Overview of the Rayleigh Quotient

A brief summary of the Rayleigh quotient, which often appears in graph theory and linear algebra.

The Rayleigh quotient $R$ is defined as follows using a symmetric matrix $\mathbf{A}$ and a non-zero $n$-dimensional vector $\mathbf{x}$:

$$ R(\mathbf{x}) = \frac{\mathbf{x}^T \mathbf{A} \mathbf{x}}{\mathbf{x}^T \mathbf{x}} $$

In this article, we will explain the properties of the Rayleigh quotient and provide an implementation example in Python. The source code is also available on GitHub for reference if needed.

Source Code


  • The file in Jupyter Notebook format can be found here

Google Colaboratory

  • If you want to execute it on Google Colaboratory, click here

Execution Environment

Since the operating system is macOS, please note that the options may differ from Linux or Unix commands.

ProductName:		macOS
ProductVersion:		13.5.1
BuildVersion:		22G90
!python -V
Python 3.9.17

Import the basic libraries and check their versions using watermark. Additionally, set the seed for random number generation.

import random

import numpy as np

seed = 123
random_state = 123


from watermark import watermark

print(watermark(python=True, watermark=True, iversions=True, globals_=globals()))
Python implementation: CPython
Python version       : 3.9.17
IPython version      : 8.17.2

numpy: 1.25.2

Watermark: 2.4.3

Properties of the Rayleigh Quotient

A symmetric matrix $\mathbf{A}$ has real eigenvalues. Let $\lambda_i$ be the eigenvalues and $\mathbf{v}_i$ be the eigenvectors. Then, the Rayleigh quotient can be expressed as follows:

$$ R\left(\mathbf{x}\right)=\frac{\mathbf{x}^T \mathbf{A} \mathbf{x}}{\mathbf{x}^T \mathbf{x}} = \frac{\left(\sum_{i=1}^{n} \alpha_i \mathbf{v}_i\right)^T \mathbf{A} \left(\sum_{j=1}^{n} \alpha_j \mathbf{v}_j\right)}{\left(\sum_{k=1}^{n} \alpha_k \mathbf{v}_k\right)^T \left(\sum_{l=1}^{n} \alpha_l \mathbf{v}_l\right)} = \frac{\sum_{i=1}^{n} \sum_{j=1}^{n} \alpha_i \alpha_j \mathbf{v}_i^T \mathbf{A} \mathbf{v}_j}{\sum_{k=1}^{n} \sum_{l=1}^{n} \alpha_k \alpha_l \mathbf{v}_k^T \mathbf{v}_l} $$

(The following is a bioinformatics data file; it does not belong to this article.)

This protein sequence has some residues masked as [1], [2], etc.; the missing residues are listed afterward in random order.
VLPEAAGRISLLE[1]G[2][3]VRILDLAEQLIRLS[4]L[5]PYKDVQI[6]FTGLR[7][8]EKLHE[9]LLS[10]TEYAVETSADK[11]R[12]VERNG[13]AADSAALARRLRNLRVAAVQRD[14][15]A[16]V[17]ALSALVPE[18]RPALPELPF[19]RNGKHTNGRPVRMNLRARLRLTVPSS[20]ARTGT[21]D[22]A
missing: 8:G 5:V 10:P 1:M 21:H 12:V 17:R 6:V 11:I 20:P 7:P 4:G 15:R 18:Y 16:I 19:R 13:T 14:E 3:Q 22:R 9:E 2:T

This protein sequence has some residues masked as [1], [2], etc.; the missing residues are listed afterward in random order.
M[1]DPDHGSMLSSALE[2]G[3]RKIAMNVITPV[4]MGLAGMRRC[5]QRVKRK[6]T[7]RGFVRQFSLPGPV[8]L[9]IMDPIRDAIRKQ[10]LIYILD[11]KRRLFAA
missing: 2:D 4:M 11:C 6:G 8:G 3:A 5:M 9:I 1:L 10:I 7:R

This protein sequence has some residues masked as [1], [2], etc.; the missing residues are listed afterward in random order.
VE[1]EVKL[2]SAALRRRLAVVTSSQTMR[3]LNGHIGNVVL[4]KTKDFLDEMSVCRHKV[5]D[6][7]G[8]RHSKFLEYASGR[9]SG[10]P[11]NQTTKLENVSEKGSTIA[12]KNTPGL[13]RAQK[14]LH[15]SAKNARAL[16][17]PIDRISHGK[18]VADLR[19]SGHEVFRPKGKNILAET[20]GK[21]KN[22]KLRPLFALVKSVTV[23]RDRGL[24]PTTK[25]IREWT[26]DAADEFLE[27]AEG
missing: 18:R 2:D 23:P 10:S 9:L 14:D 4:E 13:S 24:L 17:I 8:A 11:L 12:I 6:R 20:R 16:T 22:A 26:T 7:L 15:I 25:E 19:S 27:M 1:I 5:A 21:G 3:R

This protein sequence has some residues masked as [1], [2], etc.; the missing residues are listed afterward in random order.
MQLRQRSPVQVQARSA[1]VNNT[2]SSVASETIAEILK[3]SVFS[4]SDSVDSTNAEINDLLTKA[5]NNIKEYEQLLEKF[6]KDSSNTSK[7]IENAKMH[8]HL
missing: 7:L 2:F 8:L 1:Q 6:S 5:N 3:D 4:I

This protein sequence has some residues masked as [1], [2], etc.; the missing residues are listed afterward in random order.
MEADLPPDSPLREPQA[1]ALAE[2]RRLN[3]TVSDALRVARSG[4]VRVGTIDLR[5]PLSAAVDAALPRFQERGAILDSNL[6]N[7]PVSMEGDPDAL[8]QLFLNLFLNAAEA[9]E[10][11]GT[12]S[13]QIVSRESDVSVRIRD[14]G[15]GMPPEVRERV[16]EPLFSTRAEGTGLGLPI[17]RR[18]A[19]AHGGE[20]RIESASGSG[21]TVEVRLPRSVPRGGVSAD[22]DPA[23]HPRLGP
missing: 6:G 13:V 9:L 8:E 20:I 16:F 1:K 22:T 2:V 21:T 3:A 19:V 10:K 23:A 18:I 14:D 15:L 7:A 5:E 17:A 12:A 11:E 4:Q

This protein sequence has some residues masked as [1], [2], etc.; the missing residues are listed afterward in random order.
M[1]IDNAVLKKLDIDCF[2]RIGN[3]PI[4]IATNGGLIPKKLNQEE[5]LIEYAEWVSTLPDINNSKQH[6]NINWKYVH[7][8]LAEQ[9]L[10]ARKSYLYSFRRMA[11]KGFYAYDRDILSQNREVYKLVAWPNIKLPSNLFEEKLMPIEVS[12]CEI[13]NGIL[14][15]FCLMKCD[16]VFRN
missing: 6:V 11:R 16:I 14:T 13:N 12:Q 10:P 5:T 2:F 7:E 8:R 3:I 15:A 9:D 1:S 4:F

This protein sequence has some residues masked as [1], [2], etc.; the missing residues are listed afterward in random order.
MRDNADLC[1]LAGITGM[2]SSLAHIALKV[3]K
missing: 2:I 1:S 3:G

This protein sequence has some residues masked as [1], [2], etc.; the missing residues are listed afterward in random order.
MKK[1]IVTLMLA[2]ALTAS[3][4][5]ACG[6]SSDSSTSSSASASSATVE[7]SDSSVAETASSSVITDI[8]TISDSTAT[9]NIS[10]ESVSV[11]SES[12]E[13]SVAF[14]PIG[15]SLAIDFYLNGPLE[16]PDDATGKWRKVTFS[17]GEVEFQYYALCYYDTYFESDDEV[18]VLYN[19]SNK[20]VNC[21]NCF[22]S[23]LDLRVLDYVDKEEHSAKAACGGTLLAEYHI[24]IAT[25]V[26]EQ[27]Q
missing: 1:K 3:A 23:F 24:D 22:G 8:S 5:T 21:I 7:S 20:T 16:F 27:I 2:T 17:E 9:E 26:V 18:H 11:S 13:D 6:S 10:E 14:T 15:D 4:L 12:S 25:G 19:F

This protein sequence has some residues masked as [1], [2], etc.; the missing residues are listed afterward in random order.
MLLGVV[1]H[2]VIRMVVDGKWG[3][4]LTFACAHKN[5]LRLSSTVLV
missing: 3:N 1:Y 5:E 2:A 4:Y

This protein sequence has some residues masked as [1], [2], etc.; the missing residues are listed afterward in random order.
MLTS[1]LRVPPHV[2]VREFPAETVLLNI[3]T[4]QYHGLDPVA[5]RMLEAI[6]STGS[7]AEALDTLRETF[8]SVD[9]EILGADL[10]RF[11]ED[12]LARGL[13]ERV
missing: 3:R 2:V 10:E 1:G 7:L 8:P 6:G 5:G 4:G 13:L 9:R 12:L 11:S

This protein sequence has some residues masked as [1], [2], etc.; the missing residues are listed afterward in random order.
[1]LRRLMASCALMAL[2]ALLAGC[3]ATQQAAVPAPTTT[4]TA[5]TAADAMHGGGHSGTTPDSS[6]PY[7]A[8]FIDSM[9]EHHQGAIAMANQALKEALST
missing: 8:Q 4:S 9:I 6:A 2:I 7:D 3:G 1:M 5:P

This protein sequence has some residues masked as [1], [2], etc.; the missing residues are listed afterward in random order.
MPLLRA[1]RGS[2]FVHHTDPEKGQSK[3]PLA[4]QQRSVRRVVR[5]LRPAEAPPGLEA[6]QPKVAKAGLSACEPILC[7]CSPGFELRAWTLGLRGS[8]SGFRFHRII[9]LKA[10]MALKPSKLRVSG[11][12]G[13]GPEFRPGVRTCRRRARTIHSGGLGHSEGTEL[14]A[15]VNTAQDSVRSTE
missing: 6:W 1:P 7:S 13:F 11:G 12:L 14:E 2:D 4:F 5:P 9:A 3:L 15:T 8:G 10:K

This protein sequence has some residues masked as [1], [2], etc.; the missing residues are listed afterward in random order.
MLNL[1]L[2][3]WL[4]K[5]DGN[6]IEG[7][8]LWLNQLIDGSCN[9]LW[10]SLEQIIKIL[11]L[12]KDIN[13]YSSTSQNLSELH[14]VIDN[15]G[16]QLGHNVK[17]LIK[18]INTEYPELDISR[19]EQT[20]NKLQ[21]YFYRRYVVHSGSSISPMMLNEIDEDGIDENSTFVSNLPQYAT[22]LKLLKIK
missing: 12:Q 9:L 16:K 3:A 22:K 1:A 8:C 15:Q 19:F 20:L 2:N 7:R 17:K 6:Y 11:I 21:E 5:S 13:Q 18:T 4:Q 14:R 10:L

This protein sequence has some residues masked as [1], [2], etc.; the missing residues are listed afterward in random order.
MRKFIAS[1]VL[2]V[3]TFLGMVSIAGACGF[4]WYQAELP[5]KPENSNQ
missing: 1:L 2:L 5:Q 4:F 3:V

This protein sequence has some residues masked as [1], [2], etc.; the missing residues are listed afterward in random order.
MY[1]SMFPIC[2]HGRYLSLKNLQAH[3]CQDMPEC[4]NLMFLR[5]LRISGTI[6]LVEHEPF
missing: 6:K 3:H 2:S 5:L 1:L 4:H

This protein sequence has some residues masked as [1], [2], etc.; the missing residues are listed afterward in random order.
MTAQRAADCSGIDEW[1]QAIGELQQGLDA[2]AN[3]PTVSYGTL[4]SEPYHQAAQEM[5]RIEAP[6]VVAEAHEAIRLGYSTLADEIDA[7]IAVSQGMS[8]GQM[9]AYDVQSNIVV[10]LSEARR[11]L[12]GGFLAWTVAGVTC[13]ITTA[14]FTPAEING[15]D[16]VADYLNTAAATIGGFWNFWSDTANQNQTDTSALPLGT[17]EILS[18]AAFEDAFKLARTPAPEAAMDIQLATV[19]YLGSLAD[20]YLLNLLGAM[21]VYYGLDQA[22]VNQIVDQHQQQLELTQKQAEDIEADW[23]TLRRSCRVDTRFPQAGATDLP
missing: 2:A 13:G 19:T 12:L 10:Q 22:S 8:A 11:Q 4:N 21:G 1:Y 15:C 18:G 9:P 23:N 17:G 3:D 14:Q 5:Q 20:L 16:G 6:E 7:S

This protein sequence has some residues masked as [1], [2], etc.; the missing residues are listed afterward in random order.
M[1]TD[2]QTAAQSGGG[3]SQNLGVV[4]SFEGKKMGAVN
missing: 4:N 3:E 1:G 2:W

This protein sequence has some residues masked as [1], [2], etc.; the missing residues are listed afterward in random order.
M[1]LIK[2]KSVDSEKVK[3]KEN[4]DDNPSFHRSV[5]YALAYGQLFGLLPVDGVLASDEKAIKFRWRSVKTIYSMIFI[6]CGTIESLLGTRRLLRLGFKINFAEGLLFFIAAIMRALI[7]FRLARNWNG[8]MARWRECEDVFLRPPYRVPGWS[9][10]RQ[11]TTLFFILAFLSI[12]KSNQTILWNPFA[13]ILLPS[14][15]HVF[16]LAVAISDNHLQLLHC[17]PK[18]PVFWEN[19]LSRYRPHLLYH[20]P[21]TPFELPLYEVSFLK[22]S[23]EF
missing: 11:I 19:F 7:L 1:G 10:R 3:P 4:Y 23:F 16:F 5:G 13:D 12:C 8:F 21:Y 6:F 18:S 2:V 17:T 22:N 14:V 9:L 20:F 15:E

For symmetric matrices, the eigenvectors are orthogonal, so $ \mathbf{v}_i^T \mathbf{v}_j = 0 $ (when $ i \neq j $) and $ \mathbf{v}_i^T \mathbf{v}_i = 1 $.


$$ R\left(\mathbf{x}\right)=\frac{\sum_{i=1}^{n} \alpha_i^2 \lambda_i}{\sum_{k=1}^{n} \alpha_k^2} $$

This shows that it is a weighted average of the eigenvalues $ \lambda_i $ of matrix $ \mathbf{A} $. Also, if we choose $\mathbf{x}$ to be, for example, the eigenvector corresponding to the maximum eigenvalue, the maximum value of $ R\left(\mathbf{x}\right) $ will be the maximum eigenvalue. Conversely, if we choose the eigenvector corresponding to the minimum eigenvalue, we will obtain the minimum eigenvalue.

Solution Using Lagrange Multipliers

Referring to Wikipedia , we can use Lagrange multipliers to prove the maximum and minimum values of the Rayleigh quotient.

First, similarly to before, let’s define the Rayleigh quotient of matrix $ \mathbf{A} $ as $ R(\mathbf{x}) $.

$$ R(\mathbf{x}) = \frac{\mathbf{x}^T \mathbf{A} \mathbf{x}}{\mathbf{x}^T \mathbf{x}} $$

Also, let $ \lambda $ be the eigenvalue of matrix $ \mathbf{A} $ and $ \mathbf{v} $ be the corresponding eigenvector. Then the following holds.

$$ \mathbf{A} \mathbf{v} = \lambda \mathbf{v} $$

In Lagrange’s method of undetermined multipliers, we find the optimal solution under the constraint $ g(\mathbf{x}) = 0 $ when maximizing or minimizing the objective function $ f(\mathbf{x}) $. In the method of undetermined multipliers, it is common to introduce the Lagrange function $ L(\mathbf{x}, \lambda) $.

$$ L(\mathbf{x}, \lambda) = f(\mathbf{x}) - \lambda g(\mathbf{x}) $$

Here, $ \lambda $ is the Lagrange multiplier. In the case of the Rayleigh quotient, the objective function $ f(\mathbf{x}) $ is $ \mathbf{x}^T \mathbf{A} \mathbf{x} $, and the constraint $ g(\mathbf{x}) $ is $ \mathbf{x}^T \mathbf{x} - 1 = 0 $. By setting the condition that $\mathbf{x}$ has a norm of 1 as the constraint condition $ g(\mathbf{x}) $, we guarantee that $\mathbf{x}$ is a unit vector.

Let’s set up the Lagrange function as follows.

$$ L(\mathbf{x}, \lambda) = \mathbf{x}^T \mathbf{A} \mathbf{x} - \lambda (\mathbf{x}^T \mathbf{x} - 1) $$

To find the $ \mathbf{x} $ that maximizes this Lagrange function, consider the condition where the gradient equals zero.

$$ \nabla_{\mathbf{x}} L(\mathbf{x}, \lambda) = 0 $$

Solving this yields the following.

$$ 2 \mathbf{A} \mathbf{x} - 2 \lambda \mathbf{x} = 0 $$

$$ \mathbf{A} \mathbf{x} = \lambda \mathbf{x} $$

This expresses the relationship between the eigenvalue $ \lambda $ of matrix $ \mathbf{A} $ and the corresponding eigenvector $ \mathbf{x} $, showing that the maximum value of the Rayleigh quotient equals the maximum eigenvalue of $ \mathbf{A} $.

Implementation Example in Python

Here’s a simple implementation example in Python.

import numpy as np

# Generate a random symmetric matrix A and a vector x
A = np.random.rand(3, 3)
A = (A + A.T) / 2

# Prepare a random vector
x = np.random.rand(3)

# Rayleigh quotient
R = np.dot(x.T, np.dot(A, x)) / np.dot(x.T, x)

print("Rayleigh Quotient:", R.round(2))
Rayleigh Quotient: 1.47


This article explained the properties of the Rayleigh quotient.

Furthermore, it demonstrated the proof of the maximum and minimum values of the Rayleigh quotient using Lagrange multipliers.

Lastly, it provided a simple implementation example in Python.